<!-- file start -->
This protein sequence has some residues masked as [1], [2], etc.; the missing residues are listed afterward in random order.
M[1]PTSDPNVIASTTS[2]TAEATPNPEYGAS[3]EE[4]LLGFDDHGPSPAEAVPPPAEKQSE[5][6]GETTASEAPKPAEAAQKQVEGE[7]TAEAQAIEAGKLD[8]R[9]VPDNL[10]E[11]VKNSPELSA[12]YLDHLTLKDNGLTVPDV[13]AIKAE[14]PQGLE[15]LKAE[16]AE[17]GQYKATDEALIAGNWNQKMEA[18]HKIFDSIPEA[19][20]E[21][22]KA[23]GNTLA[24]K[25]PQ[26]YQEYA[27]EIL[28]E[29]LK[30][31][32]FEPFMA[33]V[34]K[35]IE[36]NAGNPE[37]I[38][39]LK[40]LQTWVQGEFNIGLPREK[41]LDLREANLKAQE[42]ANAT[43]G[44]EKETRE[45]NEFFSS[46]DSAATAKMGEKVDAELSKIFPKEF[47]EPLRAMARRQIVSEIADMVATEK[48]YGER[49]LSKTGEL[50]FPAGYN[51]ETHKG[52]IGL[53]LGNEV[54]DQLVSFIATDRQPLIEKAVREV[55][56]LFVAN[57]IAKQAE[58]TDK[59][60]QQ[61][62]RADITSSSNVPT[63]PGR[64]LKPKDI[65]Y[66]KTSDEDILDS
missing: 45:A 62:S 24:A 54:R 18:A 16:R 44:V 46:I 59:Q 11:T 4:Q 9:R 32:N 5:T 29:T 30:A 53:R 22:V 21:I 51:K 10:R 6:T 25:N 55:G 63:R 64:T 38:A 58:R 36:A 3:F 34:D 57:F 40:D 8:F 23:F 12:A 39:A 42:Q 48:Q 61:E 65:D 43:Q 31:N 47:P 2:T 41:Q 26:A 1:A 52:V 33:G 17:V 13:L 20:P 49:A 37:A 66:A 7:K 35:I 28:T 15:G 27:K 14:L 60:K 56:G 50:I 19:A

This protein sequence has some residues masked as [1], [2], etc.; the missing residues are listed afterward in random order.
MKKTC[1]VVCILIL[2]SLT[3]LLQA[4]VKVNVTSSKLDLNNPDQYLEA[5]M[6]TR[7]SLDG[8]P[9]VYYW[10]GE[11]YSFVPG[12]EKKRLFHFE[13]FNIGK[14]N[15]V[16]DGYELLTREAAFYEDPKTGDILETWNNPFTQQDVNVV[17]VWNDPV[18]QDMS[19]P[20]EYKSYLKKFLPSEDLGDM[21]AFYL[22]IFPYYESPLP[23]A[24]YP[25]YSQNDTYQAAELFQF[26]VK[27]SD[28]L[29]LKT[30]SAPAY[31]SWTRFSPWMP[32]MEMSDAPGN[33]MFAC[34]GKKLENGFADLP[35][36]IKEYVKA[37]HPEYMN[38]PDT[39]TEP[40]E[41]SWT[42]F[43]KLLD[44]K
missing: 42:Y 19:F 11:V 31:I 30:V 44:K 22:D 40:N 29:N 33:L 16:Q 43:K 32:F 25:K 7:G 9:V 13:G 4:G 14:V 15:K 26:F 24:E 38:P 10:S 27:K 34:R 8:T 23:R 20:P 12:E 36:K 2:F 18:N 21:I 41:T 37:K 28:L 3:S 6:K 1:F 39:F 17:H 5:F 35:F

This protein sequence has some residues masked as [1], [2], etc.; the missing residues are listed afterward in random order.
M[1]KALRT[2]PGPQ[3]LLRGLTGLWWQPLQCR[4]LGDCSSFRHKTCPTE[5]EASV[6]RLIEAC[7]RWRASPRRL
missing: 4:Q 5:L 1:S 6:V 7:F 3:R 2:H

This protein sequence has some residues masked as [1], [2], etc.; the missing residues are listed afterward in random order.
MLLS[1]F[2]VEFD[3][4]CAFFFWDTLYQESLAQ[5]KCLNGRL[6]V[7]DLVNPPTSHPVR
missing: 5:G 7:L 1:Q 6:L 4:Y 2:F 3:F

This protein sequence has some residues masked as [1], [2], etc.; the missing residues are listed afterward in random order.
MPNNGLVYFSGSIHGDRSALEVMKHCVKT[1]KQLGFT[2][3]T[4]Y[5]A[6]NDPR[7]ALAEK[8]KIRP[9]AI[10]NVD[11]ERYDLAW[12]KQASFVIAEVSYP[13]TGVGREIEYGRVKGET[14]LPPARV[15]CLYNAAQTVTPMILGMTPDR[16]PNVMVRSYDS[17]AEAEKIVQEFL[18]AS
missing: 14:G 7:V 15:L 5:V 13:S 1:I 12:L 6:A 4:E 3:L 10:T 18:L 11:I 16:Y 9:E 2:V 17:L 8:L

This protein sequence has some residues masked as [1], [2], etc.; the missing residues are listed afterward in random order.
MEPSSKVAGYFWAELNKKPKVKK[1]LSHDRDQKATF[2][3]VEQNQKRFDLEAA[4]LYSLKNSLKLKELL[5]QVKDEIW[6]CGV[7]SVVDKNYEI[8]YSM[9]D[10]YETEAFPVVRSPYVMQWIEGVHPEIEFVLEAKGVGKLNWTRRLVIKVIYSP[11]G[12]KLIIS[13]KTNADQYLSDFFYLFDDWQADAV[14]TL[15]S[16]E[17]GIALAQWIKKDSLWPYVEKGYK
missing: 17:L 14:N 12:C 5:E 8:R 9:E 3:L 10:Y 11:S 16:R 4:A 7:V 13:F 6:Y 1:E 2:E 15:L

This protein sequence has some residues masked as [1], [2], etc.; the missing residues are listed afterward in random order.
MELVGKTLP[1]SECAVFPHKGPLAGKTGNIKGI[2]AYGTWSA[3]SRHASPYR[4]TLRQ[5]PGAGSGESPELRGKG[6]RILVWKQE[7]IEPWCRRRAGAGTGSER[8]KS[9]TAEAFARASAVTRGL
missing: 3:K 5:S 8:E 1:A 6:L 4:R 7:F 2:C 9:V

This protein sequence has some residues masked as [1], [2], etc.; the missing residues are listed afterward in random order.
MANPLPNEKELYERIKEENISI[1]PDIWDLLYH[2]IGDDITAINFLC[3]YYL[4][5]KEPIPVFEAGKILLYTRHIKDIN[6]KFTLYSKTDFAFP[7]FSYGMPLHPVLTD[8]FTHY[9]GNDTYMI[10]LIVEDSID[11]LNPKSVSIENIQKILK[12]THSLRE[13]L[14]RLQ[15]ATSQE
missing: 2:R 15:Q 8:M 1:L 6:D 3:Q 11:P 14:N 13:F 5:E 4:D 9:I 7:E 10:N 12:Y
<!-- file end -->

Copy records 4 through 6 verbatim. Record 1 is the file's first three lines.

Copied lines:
This protein sequence has some residues masked as [1], [2], etc.; the missing residues are listed afterward in random order.
MLLS[1]F[2]VEFD[3][4]CAFFFWDTLYQESLAQ[5]KCLNGRL[6]V[7]DLVNPPTSHPVR
missing: 5:G 7:L 1:Q 6:L 4:Y 2:F 3:F

This protein sequence has some residues masked as [1], [2], etc.; the missing residues are listed afterward in random order.
MPNNGLVYFSGSIHGDRSALEVMKHCVKT[1]KQLGFT[2][3]T[4]Y[5]A[6]NDPR[7]ALAEK[8]KIRP[9]AI[10]NVD[11]ERYDLAW[12]KQASFVIAEVSYP[13]TGVGREIEYGRVKGET[14]LPPARV[15]CLYNAAQTVTPMILGMTPDR[16]PNVMVRSYDS[17]AEAEKIVQEFL[18]AS
missing: 14:G 7:V 15:L 5:V 13:S 1:I 12:L 6:A 4:E 3:L 10:T 18:L 11:I 16:Y 9:E 2:V 17:L 8:L

This protein sequence has some residues masked as [1], [2], etc.; the missing residues are listed afterward in random order.
MEPSSKVAGYFWAELNKKPKVKK[1]LSHDRDQKATF[2][3]VEQNQKRFDLEAA[4]LYSLKNSLKLKELL[5]QVKDEIW[6]CGV[7]SVVDKNYEI[8]YSM[9]D[10]YETEAFPVVRSPYVMQWIEGVHPEIEFVLEAKGVGKLNWTRRLVIKVIYSP[11]G[12]KLIIS[13]KTNADQYLSDFFYLFDDWQADAV[14]TL[15]S[16]E[17]GIALAQWIKKDSLWPYVEKGYK
missing: 17:L 14:N 12:C 5:E 8:R 9:E 3:L 10:Y 11:S 16:R 4:A 7:V 13:F 6:Y 1:E 2:E 15:L